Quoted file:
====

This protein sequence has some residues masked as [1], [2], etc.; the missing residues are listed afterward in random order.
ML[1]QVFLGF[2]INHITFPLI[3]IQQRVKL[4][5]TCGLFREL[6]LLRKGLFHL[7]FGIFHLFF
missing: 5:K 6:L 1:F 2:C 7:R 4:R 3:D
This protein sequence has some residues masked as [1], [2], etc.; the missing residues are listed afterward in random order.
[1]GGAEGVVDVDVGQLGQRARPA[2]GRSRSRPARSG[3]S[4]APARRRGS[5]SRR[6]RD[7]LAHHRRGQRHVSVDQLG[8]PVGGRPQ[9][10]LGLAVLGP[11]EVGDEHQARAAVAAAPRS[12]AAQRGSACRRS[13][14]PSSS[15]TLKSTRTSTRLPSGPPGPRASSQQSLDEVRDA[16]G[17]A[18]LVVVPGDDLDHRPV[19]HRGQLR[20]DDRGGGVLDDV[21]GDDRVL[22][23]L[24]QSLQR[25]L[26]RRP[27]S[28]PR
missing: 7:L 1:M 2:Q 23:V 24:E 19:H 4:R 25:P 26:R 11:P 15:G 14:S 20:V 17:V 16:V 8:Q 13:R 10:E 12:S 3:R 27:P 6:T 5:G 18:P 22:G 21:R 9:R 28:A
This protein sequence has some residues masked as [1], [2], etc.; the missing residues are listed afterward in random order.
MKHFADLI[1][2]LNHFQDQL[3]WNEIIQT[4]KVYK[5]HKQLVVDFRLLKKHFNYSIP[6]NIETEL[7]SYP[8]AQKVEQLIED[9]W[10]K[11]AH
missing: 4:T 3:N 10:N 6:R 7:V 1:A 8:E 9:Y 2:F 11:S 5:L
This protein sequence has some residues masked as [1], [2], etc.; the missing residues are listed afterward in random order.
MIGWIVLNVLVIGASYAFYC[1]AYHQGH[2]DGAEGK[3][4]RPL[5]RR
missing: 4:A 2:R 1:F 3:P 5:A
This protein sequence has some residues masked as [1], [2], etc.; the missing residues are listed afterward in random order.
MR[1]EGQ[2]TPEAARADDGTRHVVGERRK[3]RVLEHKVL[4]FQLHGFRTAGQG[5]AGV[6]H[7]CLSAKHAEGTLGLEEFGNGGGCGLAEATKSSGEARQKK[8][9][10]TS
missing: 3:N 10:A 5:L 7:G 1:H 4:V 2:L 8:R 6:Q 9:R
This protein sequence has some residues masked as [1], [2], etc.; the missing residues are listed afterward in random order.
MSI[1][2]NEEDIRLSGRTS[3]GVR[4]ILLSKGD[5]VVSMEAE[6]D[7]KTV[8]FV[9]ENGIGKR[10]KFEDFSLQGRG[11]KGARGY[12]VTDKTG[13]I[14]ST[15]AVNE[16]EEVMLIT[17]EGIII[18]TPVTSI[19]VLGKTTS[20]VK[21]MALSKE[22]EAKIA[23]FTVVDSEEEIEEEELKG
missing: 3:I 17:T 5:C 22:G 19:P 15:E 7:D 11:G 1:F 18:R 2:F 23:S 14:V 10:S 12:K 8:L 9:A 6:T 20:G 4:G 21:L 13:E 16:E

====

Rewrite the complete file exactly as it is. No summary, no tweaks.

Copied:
This protein sequence has some residues masked as [1], [2], etc.; the missing residues are listed afterward in random order.
ML[1]QVFLGF[2]INHITFPLI[3]IQQRVKL[4][5]TCGLFREL[6]LLRKGLFHL[7]FGIFHLFF
missing: 5:K 6:L 1:F 2:C 7:R 4:R 3:D
This protein sequence has some residues masked as [1], [2], etc.; the missing residues are listed afterward in random order.
[1]GGAEGVVDVDVGQLGQRARPA[2]GRSRSRPARSG[3]S[4]APARRRGS[5]SRR[6]RD[7]LAHHRRGQRHVSVDQLG[8]PVGGRPQ[9][10]LGLAVLGP[11]EVGDEHQARAAVAAAPRS[12]AAQRGSACRRS[13][14]PSSS[15]TLKSTRTSTRLPSGPPGPRASSQQSLDEVRDA[16]G[17]A[18]LVVVPGDDLDHRPV[19]HRGQLR[20]DDRGGGVLDDV[21]GDDRVL[22][23]L[24]QSLQR[25]L[26]RRP[27]S[28]PR
missing: 7:L 1:M 2:Q 23:V 24:E 19:H 4:R 25:P 26:R 11:P 15:G 14:S 20:V 17:V 16:V 8:Q 13:R 10:E 12:S 3:R 27:P 6:T 5:G 18:P 22:G 21:R 9:R 28:A
This protein sequence has some residues masked as [1], [2], etc.; the missing residues are listed afterward in random order.
MKHFADLI[1][2]LNHFQDQL[3]WNEIIQT[4]KVYK[5]HKQLVVDFRLLKKHFNYSIP[6]NIETEL[7]SYP[8]AQKVEQLIED[9]W[10]K[11]AH
missing: 4:T 3:N 10:N 6:R 7:V 1:A 8:E 9:Y 2:F 11:S 5:L
This protein sequence has some residues masked as [1], [2], etc.; the missing residues are listed afterward in random order.
MIGWIVLNVLVIGASYAFYC[1]AYHQGH[2]DGAEGK[3][4]RPL[5]RR
missing: 4:A 2:R 1:F 3:P 5:A
This protein sequence has some residues masked as [1], [2], etc.; the missing residues are listed afterward in random order.
MR[1]EGQ[2]TPEAARADDGTRHVVGERRK[3]RVLEHKVL[4]FQLHGFRTAGQG[5]AGV[6]H[7]CLSAKHAEGTLGLEEFGNGGGCGLAEATKSSGEARQKK[8][9][10]TS
missing: 3:N 10:A 5:L 7:G 1:H 4:V 2:L 8:R 6:Q 9:R
This protein sequence has some residues masked as [1], [2], etc.; the missing residues are listed afterward in random order.
MSI[1][2]NEEDIRLSGRTS[3]GVR[4]ILLSKGD[5]VVSMEAE[6]D[7]KTV[8]FV[9]ENGIGKR[10]KFEDFSLQGRG[11]KGARGY[12]VTDKTG[13]I[14]ST[15]AVNE[16]EEVMLIT[17]EGIII[18]TPVTSI[19]VLGKTTS[20]VK[21]MALSKE[22]EAKIA[23]FTVVDSEEEIEEEELKG
missing: 3:I 17:T 5:C 22:G 19:P 15:E 7:D 11:G 1:F 18:R 2:F 23:S 14:V 10:S 12:K 8:L 9:A 6:T 20:G 4:G 21:L 13:E 16:E